Presentation on theme: "The Immune System Small Pox A white blood cell eating bacteria."— Presentation transcript:
1The Immune SystemSmall PoxA white blood cell eating bacteria.
2The Immune SystemSlide # 2The immune system is a defense system against foreign invaders (pathogens)Immune system consists of a variety of different types of white blood cells (WBC’s)White blood cell eating bacteria
3The SKIN: The First Line of Defense Slide # 3The SKIN: The First Line of Defense1. The skin is the most important first line of defensea. Top layer is dead cells; prevents pathogens from enteringb. Sweat & tears have enzymes that prevent bacterial growth2. Mucus that lines the nose, throat, & lungs traps pathogens3. Pathogens and mucus are swept into stomach where stomach acids destroy themLayers of Skin
4Inflammatory Response: Second line of Defense Slide # 4Inflammatory Response: Second line of DefenseNonspecific response to a localized infection.Injured or infected cells cause blood vessels to enlarge so they can leak fluid & WBC’sa. skin appears red at injury siteb. swelling occurs around infection3. Macrophages (large WBC’s are first to arrive)a. Nonspecific: treat all pathogens the sameb. Consume (eat) dead cells & pathogens4. Fever kills pathogens. Fever over 103°F is dangerous for humans.
5White blood cell chasing a bacterium cell Click on the picture to watch!
6 The Inflammatory Response Slide # 6 The Inflammatory ResponseWoundSkinPhagocytes move into the area and engulf the bacteria and cell debrisBacteria enter the woundCapillary
7The Immune Response: Vocabulary Slide # 7The Immune Response: Vocabulary1. Immunity: capacity of the human body to resist specific pathogens by identifying foreign (non-self) antigens2. Antigen: anything that causes an immune response3. Lymphocytes: WBC’s involved in immunity and the immune responsea. Helper T cells, B cells, & Killer T cellsb. are specific; seek out & destroy specific pathogens4. Immune Response: specific response to a infection that has spread through body triggered by the presence of antigens/pathogens
8The Immune Response: The Third and Final Line of Defense Slide # 81. Macrophages ingest pathogen; send out chemical signal to call Helper T cells to the site of infection2. By the time Helper T cells arrive, macrophages have incorporated pathogen’s antigens onto its own cell membrane3. Helper T cell attaches to antigens on macrophage & develops new binding site that recognizes foreign antigens (copies enemy’s information)4. Helper T cell passes information to two different attack cells: B cells & Killer T cells
9Immune Response T cell binds to activated macrophage Slide # 9Immune ResponseT cell binds to activated macrophageHelper T cell activates killer T cells and B cellsMacrophageHelper T CellKiller T CellT CellT cell, activated by macrophage, becomes a helper T cellInfected CellAntigens are displayed on surface of macrophageKiller T cells bind to infected cells, disrupting their cell membranes and destroying them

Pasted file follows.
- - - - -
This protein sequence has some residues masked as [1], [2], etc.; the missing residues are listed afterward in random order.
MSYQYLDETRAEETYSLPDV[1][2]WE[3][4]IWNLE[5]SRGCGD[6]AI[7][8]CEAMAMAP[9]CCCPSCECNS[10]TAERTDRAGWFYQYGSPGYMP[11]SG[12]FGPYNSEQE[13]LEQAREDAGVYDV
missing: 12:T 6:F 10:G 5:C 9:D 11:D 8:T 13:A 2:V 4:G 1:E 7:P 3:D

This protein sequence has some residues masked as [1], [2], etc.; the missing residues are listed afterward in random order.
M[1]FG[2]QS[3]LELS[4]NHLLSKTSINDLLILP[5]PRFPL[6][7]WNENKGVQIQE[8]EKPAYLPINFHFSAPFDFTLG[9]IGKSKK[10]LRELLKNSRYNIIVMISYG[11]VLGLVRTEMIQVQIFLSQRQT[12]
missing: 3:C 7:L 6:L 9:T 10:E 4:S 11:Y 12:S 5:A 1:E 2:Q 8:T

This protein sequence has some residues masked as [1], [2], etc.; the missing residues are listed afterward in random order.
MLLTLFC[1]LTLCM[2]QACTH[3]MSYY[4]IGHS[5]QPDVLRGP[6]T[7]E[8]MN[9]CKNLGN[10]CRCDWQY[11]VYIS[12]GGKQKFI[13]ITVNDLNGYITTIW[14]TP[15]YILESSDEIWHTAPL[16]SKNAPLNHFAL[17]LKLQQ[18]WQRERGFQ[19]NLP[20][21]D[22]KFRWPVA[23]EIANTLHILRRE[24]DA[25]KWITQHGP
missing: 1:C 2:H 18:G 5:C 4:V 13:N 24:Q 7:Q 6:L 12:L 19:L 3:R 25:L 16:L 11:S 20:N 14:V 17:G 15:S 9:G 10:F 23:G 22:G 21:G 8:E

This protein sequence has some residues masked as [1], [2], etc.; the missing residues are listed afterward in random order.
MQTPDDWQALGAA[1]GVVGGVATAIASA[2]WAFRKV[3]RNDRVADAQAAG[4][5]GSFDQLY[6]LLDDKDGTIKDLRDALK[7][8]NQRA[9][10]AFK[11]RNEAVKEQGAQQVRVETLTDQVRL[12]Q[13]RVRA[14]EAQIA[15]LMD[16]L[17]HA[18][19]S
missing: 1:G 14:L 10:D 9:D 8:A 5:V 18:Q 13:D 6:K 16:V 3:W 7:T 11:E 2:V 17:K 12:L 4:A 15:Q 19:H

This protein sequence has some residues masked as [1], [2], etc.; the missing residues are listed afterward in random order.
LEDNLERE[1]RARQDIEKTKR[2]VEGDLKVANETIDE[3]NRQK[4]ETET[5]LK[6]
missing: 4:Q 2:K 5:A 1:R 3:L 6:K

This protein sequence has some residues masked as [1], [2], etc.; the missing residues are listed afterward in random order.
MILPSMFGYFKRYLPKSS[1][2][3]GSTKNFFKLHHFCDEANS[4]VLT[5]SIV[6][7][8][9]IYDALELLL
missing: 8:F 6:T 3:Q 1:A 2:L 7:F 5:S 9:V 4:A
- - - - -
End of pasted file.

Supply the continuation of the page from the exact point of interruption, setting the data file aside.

10Killer T Cells: Have Direct Contact with Antigens Slide # 10Killer T Cells: Have Direct Contact with Antigens1. Killer T cells come into direct contact w/ a cell; pierces hole in cell walla. Water moves into the cell & the cell swells & bursts open2. Killer T cells produced at same time as B cells3. Killer T cells destroy protists, virus infected cells, & cancer cells
11B Cells Produce Antibodies Slide # 11B Cells Produce AntibodiesB cells release antibodiesMillions of B cells are cloned & millions of antibodies are released into blood when fighting infectionAntibody: Y shaped protein that “tags” an antigen for destructionAntibodies also bind to virus & bacterial toxins & neutralizes themAntigen-binding sitesAntibodyAntigenAntibodyAntigen
12Active vs. Passive Immunity Slide # 12Passive Immunity is acquired when antibodies to the antigen are injected into the body. They do not last. (Ex. Breast milk)Active immunity is produced when the body creates its own antibodies after being exposed to an antigen.Acquired through vaccinationsAcquired through infection of pathogen.Antibodies are constantly produced by memory cells created when the body was first infected.
13Why you don’t get chicken pox twice. Interval between exposuresFirst exposureSecond exposureTimeAntibody Concentration
14Immune System Disorders/Problems Slide # 14An allergy is a disorder in which the immune system overreacts to the presence of an antigen such as pollen.An autoimmune disease is one in which the immune system attacks its own body cells. Ex. M.S. and ArthritisRejection of organ transplants (cells are foreign).Cancer cells are naturally destroyed by the body; however, when the body fails to recognize them they spread causing tumors.
15Cells of the Immune System The body's innate defense against disease is natural immunity. The immune system consists of white blood cells, cell products, and other substances.
16Cells of the Immune System 1. Lymphocytes include:a. T cells (T for thymus, where they mature)b. B cells (B for bone marrow, where they originate)c. Natural killer (NK) cells (less abundant)2. Macrophages & Granulocytes: Phagocytic or "cell-eating”a. Neutrophils -- form an early line of defense against bacterial infections (Non-specific response) & involved in inflammatory responseb. Eosinophils -- Their natural role is to defend us against parasites; also release chemicals that damage lungs and contribute to asthmac. Basophils -- involved in inflammatory response & allergic reactionsd. Mast cells settle in connective tissues and usually do not circulate in the blood stream. Release histamine; contributes to allergic reactionsMast cell with Salmonella bacteria